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What is Calabaza?

Niki Acker
Updated May 16, 2024
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A calabaza, also called West Indian pumpkin, is a type of squash or gourd popular in Caribbean and Central and South American cuisine. There are many different varieties of calabaza, all members of the Cucurbita genus. The squash is similar to a pumpkin, usually with sweet, firm, and bright orange or yellow flesh. The outside of the squash may be green, tan, red, orange, yellow, blue, or multi-colored, and the size of the fruit also varies widely. Calabaza is often sold in pre-cut pieces rather than whole, as it can be difficult to cut through the tough rind.

Calabaza was one of the staples of the pre-Hispanic Mesoamerican diet, along with maize or corn and climbing beans, collectively known as the "three sisters." The plants were all grown together in a technique called companion planting, as they contributed to each others growth. The climbing beans could grow around the stalks of maize, while providing nitrogen to the soil and shade to prevent weeds. The squash helped the soil retain moisture, and its prickly stems deterred pests. In addition, the three plants offer a balanced diet.

Calabazaa are a very versatile food plant. In addition to the flesh of the squash, the squash blossoms and seeds, or pepitas, are also eaten. The flesh of the calabaza can be roasted and eaten alone, or used in savory stews, as a thickener for sauces, or in desserts such as cakes, pies, and candies. The seeds are shelled and roasted, often after marinating or salting, and eaten as a nutritious snack. Calabaza can also be used in recipes calling for pumpkin, butternut squash, and similar squashes.

When choosing a whole calabaza, look for one that is heavy and has the stem attached. Do not buy one with soft or dark spots. The rind is heavy and can be hard to cut, often requiring a heavy knife or cleaver. One method for opening it involves removing the stem, then placing a knife blade along the length of the fruit and tapping it gently with a hammer until it opens. Remove the seeds and peel the squash before preparing it.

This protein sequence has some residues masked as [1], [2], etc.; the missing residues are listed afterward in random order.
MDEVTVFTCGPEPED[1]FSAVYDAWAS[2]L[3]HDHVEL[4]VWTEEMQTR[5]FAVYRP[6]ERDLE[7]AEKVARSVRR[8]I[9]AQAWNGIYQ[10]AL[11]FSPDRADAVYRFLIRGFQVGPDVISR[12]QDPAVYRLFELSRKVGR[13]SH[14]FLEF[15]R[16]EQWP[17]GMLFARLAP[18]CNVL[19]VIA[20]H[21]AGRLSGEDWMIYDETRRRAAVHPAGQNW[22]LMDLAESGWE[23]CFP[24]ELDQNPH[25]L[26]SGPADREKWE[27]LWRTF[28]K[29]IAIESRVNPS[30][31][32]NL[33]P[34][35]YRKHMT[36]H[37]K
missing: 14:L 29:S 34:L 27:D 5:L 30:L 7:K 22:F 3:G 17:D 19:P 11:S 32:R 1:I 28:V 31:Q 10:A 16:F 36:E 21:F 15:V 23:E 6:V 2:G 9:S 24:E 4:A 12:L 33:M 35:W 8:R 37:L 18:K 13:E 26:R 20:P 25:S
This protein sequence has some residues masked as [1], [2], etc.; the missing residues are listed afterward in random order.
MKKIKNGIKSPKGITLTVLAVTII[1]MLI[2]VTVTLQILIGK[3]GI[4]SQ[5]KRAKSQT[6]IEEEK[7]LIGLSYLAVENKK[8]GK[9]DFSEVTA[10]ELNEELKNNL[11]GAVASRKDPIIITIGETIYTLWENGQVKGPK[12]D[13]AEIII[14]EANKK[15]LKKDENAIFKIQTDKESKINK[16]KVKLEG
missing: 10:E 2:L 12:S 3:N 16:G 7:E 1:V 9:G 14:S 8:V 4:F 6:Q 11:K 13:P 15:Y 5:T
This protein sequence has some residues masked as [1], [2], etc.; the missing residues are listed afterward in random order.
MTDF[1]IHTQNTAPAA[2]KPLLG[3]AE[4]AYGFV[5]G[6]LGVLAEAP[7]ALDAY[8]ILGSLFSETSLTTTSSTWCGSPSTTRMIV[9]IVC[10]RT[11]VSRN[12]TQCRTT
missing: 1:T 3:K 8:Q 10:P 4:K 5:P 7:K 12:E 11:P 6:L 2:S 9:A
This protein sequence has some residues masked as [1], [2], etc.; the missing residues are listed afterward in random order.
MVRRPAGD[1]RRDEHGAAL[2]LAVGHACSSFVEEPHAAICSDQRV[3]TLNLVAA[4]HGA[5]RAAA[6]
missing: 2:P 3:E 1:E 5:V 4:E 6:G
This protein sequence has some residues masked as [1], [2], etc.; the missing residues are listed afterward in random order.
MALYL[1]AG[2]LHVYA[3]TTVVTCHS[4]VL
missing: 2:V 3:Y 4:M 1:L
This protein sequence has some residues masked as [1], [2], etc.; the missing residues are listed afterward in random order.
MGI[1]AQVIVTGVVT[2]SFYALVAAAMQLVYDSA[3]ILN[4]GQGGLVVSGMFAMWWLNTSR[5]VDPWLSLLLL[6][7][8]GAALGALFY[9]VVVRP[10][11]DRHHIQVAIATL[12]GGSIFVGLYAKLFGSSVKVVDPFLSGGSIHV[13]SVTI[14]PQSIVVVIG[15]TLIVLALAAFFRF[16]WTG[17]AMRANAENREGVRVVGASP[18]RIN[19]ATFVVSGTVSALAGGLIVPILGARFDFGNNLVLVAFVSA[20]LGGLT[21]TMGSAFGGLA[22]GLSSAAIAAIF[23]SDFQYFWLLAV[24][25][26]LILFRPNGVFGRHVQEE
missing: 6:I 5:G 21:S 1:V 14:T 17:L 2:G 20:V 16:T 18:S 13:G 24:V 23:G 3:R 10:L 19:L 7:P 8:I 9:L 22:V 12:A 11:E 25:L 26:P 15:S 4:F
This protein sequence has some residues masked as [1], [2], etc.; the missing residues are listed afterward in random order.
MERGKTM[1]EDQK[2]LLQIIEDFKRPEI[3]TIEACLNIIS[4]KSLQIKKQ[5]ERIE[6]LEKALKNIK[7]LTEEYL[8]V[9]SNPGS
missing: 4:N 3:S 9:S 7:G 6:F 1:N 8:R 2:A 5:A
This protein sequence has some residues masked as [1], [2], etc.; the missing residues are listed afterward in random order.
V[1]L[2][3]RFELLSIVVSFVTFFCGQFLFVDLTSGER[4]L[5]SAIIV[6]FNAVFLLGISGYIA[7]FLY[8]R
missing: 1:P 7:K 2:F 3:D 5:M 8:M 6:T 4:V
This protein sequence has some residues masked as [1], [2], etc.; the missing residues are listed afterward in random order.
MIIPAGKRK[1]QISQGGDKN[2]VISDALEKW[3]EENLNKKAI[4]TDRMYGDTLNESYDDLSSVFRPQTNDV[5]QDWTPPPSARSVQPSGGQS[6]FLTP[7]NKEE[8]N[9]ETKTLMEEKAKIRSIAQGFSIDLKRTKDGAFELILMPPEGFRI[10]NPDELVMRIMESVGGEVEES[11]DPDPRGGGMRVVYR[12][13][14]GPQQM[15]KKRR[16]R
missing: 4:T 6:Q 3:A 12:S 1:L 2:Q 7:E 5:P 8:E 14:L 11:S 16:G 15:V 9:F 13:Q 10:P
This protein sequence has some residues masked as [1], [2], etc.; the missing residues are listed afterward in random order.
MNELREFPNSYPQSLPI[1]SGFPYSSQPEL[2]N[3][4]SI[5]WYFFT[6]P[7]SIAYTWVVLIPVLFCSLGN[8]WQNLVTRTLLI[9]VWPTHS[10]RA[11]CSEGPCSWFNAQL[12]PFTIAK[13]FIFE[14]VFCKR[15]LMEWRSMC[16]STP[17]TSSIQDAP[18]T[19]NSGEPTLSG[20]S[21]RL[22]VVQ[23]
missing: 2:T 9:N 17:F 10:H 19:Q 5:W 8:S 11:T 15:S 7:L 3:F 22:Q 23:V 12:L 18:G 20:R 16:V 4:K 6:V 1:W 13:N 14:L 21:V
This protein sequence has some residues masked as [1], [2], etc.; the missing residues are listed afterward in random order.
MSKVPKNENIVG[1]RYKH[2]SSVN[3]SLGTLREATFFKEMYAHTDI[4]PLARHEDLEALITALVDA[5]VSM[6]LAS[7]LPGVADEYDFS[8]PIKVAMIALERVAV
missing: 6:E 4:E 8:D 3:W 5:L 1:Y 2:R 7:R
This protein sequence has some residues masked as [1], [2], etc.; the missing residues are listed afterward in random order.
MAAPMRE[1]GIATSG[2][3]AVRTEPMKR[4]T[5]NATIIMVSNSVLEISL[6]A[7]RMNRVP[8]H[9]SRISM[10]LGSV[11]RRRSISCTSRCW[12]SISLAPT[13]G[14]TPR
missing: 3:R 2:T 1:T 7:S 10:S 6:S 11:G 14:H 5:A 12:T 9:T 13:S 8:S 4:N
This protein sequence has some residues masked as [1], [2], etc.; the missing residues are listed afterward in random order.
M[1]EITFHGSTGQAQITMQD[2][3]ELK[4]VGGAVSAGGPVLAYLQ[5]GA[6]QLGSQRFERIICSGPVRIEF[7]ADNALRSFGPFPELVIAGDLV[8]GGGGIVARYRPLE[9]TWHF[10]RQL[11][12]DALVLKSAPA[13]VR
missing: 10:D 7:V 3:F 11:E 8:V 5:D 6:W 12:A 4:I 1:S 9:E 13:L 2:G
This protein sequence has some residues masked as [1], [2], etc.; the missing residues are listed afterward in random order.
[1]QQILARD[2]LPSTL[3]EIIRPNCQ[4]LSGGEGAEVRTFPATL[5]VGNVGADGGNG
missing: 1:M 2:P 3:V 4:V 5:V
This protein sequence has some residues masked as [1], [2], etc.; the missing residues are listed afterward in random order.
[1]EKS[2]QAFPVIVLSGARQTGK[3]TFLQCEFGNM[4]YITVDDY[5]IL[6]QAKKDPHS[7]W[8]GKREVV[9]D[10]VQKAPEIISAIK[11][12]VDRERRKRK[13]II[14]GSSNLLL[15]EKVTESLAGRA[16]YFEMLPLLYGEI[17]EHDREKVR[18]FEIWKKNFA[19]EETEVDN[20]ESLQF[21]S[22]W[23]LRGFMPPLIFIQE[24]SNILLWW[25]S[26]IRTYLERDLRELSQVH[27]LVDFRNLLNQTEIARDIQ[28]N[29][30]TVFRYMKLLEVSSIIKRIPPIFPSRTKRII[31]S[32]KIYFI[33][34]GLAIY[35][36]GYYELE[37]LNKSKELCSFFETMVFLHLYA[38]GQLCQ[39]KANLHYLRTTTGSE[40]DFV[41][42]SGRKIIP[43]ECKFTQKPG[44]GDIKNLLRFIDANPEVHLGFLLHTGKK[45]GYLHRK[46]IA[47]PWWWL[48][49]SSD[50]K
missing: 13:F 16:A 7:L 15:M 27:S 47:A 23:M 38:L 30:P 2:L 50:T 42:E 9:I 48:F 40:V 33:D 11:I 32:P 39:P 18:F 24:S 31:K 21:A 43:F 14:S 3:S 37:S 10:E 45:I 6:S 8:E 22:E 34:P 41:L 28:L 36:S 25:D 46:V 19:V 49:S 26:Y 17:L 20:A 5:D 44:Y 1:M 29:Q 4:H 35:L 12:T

The fruit of the calabaza is rich in vitamin A, beta carotene, riboflavin, thiamine, and calcium, while the blossoms are rich in calcium, phosphorus, and iron. The plant also has traditional medicinal uses. The seeds are believed to help prevent kidney stones, get rid of intestinal parasites, and promote prostate health, while the flowers and leaves are used against jaundice and stomach inflammation. Some Native American groups also traditionally used the seeds to prevent bed wetting in children.

DelightedCooking is dedicated to providing accurate and trustworthy information. We carefully select reputable sources and employ a rigorous fact-checking process to maintain the highest standards. To learn more about our commitment to accuracy, read our editorial process.
Niki Acker
By Niki Acker , Writer
"In addition to her role as a DelightedCooking editor, Niki Foster is passionate about educating herself on a wide range of interesting and unusual topics to gather ideas for her own articles. A graduate of UCLA with a double major in Linguistics and Anthropology, Niki's diverse academic background and curiosity make her well-suited to create engaging content for WiseGeekreaders. "

Discussion Comments

By christym — On Sep 19, 2010

@momothree: Sounds delicious! I had no idea that it was part of such a significant tradition. Great info!

By momothree — On Sep 19, 2010

@googie98: Calabaza en Tacha is a traditional dessert that is served during the Mexican Day of the Dead celebration which starts at midnight on the night of October 31 and continues until November 2. It has been compared to candied yams that Americans often serve for Thanksgiving. This is the recipe that I have:

You need: orange peel, fresh orange juice of one large orange, 2 lbs. dark brown sugar (also called piloncillo), 5 lbs. pumpkin meat, 4 cups water and 4 cinnamon sticks.

Slice the pumpkins in half and scoop out all of the seeds and stringy pulp. Score the pumpkin into about six larger pieces for easier handling. Cut into cubes about an inch in size and pare away the outer skin.

Mix the dark brown sugar, orange juice, orange peel, cinnamon sticks and water in a large saucepan. Boil for about two minutes. Add the pumpkin pieces slowly. Stir gently. Let simmer for two hours. Remove the pumpkin cubes with a slotted spoon and place them in a serving bowl. Serve the Calabaza en Tacha with the sauce drizzled over it.

By googie98 — On Sep 19, 2010

Has anyone ever heard of Calabaza en Tacha? It is supposed to be sweet, I think. My sister-in-law said that she tried it in Mexico and has been looking for a recipe ever since then and can’t find it. I would appreciate any recipes that you might have.

Niki Acker

Niki Acker


"In addition to her role as a DelightedCooking editor, Niki Foster is passionate about educating herself on a wide range...
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